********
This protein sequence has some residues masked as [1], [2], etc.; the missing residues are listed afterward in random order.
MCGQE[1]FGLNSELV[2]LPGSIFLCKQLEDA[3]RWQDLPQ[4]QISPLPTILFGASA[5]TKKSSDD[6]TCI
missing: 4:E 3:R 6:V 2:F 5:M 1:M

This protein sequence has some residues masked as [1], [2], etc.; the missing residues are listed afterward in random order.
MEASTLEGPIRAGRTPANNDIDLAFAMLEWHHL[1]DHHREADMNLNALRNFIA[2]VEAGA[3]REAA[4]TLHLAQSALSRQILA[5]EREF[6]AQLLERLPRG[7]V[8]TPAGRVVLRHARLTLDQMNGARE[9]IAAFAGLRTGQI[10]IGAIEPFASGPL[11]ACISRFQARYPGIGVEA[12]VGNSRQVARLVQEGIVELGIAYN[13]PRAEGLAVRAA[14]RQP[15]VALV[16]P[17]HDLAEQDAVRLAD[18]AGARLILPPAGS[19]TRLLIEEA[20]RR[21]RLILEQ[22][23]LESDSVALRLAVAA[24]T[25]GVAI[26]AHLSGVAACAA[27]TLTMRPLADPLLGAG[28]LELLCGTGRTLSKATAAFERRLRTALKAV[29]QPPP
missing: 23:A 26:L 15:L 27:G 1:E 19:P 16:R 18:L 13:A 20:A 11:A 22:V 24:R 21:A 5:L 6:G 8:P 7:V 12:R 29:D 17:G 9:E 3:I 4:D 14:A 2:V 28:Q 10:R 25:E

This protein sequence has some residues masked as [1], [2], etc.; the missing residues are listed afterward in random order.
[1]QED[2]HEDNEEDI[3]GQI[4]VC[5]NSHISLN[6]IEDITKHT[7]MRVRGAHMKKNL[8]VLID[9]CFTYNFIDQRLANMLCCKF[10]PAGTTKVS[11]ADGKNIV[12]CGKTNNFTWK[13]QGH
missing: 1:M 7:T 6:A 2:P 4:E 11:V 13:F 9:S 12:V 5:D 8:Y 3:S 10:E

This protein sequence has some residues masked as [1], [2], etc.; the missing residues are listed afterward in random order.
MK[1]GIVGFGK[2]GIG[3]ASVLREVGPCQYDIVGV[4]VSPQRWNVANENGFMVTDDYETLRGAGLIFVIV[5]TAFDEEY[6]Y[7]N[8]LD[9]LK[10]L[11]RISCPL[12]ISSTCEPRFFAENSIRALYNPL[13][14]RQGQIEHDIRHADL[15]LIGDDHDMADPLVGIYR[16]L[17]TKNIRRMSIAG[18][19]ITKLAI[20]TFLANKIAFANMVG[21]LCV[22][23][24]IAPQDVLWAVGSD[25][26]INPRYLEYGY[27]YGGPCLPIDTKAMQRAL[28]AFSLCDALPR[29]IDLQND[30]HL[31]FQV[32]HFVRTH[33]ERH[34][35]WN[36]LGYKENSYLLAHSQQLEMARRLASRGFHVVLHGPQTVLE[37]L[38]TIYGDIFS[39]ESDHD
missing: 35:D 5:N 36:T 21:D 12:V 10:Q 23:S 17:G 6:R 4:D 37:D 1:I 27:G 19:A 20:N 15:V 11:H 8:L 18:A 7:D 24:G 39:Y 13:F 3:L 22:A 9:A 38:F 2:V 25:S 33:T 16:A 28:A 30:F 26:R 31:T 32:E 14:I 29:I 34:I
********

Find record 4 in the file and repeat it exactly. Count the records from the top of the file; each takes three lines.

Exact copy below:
This protein sequence has some residues masked as [1], [2], etc.; the missing residues are listed afterward in random order.
MK[1]GIVGFGK[2]GIG[3]ASVLREVGPCQYDIVGV[4]VSPQRWNVANENGFMVTDDYETLRGAGLIFVIV[5]TAFDEEY[6]Y[7]N[8]LD[9]LK[10]L[11]RISCPL[12]ISSTCEPRFFAENSIRALYNPL[13][14]RQGQIEHDIRHADL[15]LIGDDHDMADPLVGIYR[16]L[17]TKNIRRMSIAG[18][19]ITKLAI[20]TFLANKIAFANMVG[21]LCV[22][23][24]IAPQDVLWAVGSD[25][26]INPRYLEYGY[27]YGGPCLPIDTKAMQRAL[28]AFSLCDALPR[29]IDLQND[30]HL[31]FQV[32]HFVRTH[33]ERH[34][35]WN[36]LGYKENSYLLAHSQQLEMARRLASRGFHVVLHGPQTVLE[37]L[38]TIYGDIFS[39]ESDHD
missing: 35:D 5:N 36:T 21:D 12:V 10:Q 23:S 17:G 6:R 4:D 37:D 1:I 27:G 19:A 20:N 15:V 11:H 8:L 18:A 7:D 24:G 39:Y 13:F 3:L 22:A 9:A 38:F 2:V 25:S 33:T 16:A 28:A 30:F 26:R 31:T 32:E 14:I 29:I 34:I